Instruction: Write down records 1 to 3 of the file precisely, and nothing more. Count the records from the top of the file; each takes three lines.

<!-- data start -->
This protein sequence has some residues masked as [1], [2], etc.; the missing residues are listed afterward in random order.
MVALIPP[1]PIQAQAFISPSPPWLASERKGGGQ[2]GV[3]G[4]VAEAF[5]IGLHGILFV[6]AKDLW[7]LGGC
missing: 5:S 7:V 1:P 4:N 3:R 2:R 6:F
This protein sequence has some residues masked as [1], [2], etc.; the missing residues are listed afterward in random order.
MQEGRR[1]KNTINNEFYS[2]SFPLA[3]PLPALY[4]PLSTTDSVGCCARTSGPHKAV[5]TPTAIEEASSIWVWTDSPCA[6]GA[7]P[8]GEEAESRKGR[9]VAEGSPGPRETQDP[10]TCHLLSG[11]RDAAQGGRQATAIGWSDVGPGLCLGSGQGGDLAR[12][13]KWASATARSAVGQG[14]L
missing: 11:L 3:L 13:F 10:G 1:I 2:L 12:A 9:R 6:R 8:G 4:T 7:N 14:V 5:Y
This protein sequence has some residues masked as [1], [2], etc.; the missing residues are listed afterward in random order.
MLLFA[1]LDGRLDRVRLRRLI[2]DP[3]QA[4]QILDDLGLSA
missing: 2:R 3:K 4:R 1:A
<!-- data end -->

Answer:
This protein sequence has some residues masked as [1], [2], etc.; the missing residues are listed afterward in random order.
MVALIPP[1]PIQAQAFISPSPPWLASERKGGGQ[2]GV[3]G[4]VAEAF[5]IGLHGILFV[6]AKDLW[7]LGGC
missing: 5:S 7:V 1:P 4:N 3:R 2:R 6:F
This protein sequence has some residues masked as [1], [2], etc.; the missing residues are listed afterward in random order.
MQEGRR[1]KNTINNEFYS[2]SFPLA[3]PLPALY[4]PLSTTDSVGCCARTSGPHKAV[5]TPTAIEEASSIWVWTDSPCA[6]GA[7]P[8]GEEAESRKGR[9]VAEGSPGPRETQDP[10]TCHLLSG[11]RDAAQGGRQATAIGWSDVGPGLCLGSGQGGDLAR[12][13]KWASATARSAVGQG[14]L
missing: 11:L 3:L 13:F 10:G 1:I 2:L 12:A 9:R 6:R 8:G 4:T 7:N 14:V 5:Y
This protein sequence has some residues masked as [1], [2], etc.; the missing residues are listed afterward in random order.
MLLFA[1]LDGRLDRVRLRRLI[2]DP[3]QA[4]QILDDLGLSA
missing: 2:R 3:K 4:R 1:A